A recurring theme, though, in the history of sport and recreation has been the persistence of old habits in the timing and styles of play. It is too easy to be blinded by the presence of the new. Not only do the traditional wakes weeks often still exist within the holiday patterns of today, but also - and in spite of the travel agents' efforts to persuade otherwise - there is a continuing endurance in some of the older holiday patterns. Only one-third of all holidays are, in fact, taken abroad, some 15 millions out of 48 millions according to 1987 statistics. 5 Blackpool alone, it is worth remembering, still caters for more bed-nights than the whole of Portugal, and although 20 per cent of the population now go away on holiday at least twice a year, many people take no break away from home at all. 6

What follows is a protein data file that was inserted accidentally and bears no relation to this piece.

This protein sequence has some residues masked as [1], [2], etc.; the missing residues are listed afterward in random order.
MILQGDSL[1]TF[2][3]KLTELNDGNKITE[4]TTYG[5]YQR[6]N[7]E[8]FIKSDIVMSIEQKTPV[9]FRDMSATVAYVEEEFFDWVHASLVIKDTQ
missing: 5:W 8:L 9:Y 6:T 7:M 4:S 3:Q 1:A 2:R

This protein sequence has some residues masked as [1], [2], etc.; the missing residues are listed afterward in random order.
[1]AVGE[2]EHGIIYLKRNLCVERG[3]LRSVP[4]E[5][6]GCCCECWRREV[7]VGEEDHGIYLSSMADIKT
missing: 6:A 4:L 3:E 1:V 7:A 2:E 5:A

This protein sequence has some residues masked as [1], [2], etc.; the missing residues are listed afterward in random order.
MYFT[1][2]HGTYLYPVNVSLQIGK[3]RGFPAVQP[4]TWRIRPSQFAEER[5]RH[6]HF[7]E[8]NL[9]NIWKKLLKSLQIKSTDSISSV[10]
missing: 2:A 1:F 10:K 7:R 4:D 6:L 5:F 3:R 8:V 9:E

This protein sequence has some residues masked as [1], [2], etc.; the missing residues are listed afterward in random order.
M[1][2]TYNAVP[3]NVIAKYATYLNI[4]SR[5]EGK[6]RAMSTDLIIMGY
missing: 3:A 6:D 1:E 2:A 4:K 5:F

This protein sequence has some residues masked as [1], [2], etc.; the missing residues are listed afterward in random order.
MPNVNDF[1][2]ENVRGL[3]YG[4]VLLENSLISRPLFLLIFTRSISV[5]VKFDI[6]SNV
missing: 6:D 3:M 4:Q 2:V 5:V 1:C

The near-monopoly of the winter Saturday afternoon enjoyed by soccer for over half a century induced a complacency among its British administrators which is still hard to disturb. As originators of the game, they kept their distance from the rest of the growing football world. As employers, they kept their players under financial control and governed their conditions in a fashion that few Victorian mill-owners could have improved upon. As providers of entertainment, they paid scant regard to the comfort of their customers - Wembley Stadium and Arsenal's Highbury remain practically the only major stadia not to carry substantial reminders still of their pre-1914 origins.